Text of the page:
• One rule needs to be observed: if the application's assets are changed, the “VersionCode” field (an integer) in the application's AndroidManifest.xml MUST be changed (usually incremented).*

The Android Examples provide working example code. The following code (from ARSimple's class) demonstrates the unpacking of one folder, “Data” into the cache on the filesystem.

    // Here we do one-off initialization which should apply to all activities
    // in the application.
    protected void initializeInstance() {
        // Unpack assets to cache directory so native library can read them.
        // N.B.: If contents of assets folder changes, be sure to increment the
        // versionCode integer in the AndroidManifest.xml file.
        AssetHelper assetHelper = new AssetHelper(getAssets());        
        assetHelper.cacheAssetFolder(getInstance(), "Data");

Loading Markers

The method to add a marker takes a marker configuration string, which is simply a semicolon-separated list of fields that describe the marker to load. The syntax is:

  • For single markers: single;path_to_pattern_file;pattern_width

Example: single;/sdcard/AR/Data/patt.hiro;80

  • For multi markers: multi;path_to_multi_config_file

Example: multi;/sdcard/AR/Data/multi/marker.dat

    int markerID = ARToolKit.getInstance().addMarker("single;/sdcard/AR/Data/patt.hiro;80");

Application Permissions

In order to access the camera the application requires permissions which are set in the AndroidManifest.xml file. Ensure these are set correctly.

    <uses-permission android:name="android.permission.CAMERA" />
    <uses-feature android:name="" />
    <uses-feature android:name="" />

Application Configuration

There is an issue where ARActivity initializes more than once when the orientation changes to landscape. To fix this, set the configChanges field for the application in the AndroidManifest.xml file as shown:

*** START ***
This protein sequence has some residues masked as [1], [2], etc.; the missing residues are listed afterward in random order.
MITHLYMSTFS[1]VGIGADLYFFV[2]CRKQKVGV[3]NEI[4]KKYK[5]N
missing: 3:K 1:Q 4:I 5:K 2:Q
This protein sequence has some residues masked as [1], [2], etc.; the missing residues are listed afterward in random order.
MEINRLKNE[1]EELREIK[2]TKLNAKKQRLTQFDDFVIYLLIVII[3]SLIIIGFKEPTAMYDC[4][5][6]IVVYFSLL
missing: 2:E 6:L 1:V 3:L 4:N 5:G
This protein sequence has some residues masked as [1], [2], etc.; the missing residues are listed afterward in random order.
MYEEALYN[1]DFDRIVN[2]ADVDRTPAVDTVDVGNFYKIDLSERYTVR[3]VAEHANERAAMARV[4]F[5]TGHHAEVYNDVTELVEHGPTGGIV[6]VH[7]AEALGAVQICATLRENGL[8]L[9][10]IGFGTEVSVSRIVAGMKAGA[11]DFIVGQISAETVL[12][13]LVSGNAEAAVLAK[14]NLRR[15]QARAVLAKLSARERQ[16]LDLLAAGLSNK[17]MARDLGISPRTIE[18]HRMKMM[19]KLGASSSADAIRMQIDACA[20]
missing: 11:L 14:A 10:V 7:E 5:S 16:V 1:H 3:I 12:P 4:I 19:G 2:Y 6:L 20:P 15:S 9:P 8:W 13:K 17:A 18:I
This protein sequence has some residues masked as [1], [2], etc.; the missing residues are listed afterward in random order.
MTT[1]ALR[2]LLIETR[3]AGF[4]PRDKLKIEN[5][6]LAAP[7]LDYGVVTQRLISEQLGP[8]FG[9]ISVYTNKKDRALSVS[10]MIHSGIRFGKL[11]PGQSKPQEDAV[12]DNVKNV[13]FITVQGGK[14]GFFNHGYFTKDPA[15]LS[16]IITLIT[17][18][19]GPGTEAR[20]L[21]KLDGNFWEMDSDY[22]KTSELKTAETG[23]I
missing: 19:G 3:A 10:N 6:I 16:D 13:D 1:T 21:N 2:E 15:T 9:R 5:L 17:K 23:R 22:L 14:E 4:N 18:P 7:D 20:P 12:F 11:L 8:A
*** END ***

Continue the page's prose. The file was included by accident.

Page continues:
android:configChanges="keyboardHidden|orientation" >

Developing directly with ARToolKit

For developers who want more control and direct access to ARToolKit functions, the core ARToolKit modules are available as static libraries:

  • libar: core AR functions
  • libaricp: Iterative Closest Point functions (provided as
       ebuilt binary only)
  • libarmulti: multimarker support
  • libeden: additional math and rendering functions
  • libgl: OpenGL functions, particularly for video texturing

These static libs (.a files) are provided prebuilt in ARToolKit\android\jni\prebuilt, or if the ARToolKit library is rebuilt, the latest versions will be created in ARToolKit\android\obj\local.

By referencing these static libraries, a native Android shared library can be created that directly calls ARToolKit using its standard C API. Then, by exposing JNI compatible functions from within that library, the developer can access their native code from the Java code in their Android application. This approach is exactly how the C++ wrapper included in the SDK operates.

Note that the entire ARToolKit API is not exposed to Java. Instead, implement ARToolKit functions in C/C++ and call these functions as needed from Java. The following diagram illustrates this approach.


ARNative Example

The ARNative example (and its accompanying native library libARNative) demonstrate how to create a shared library, expose functions via JNI, and call them from an Android activity. It does not use either ARToolKitWrapper or ARBaseLib, so is the closest example to a “standard” ARToolKit application in the SDK.

Rather than combining Android camera and OpenGL views to synthesize an AR view, ARNative uses texture mapping to display the video background, using standard ARToolKit functions. However, the camera preview surface must still be placed in the activity’s view hierarchy to permit video capture. The preview can be hidden from view under the OpenGL surface however.

Last modified: 2016/05/13 08:22 (external edit)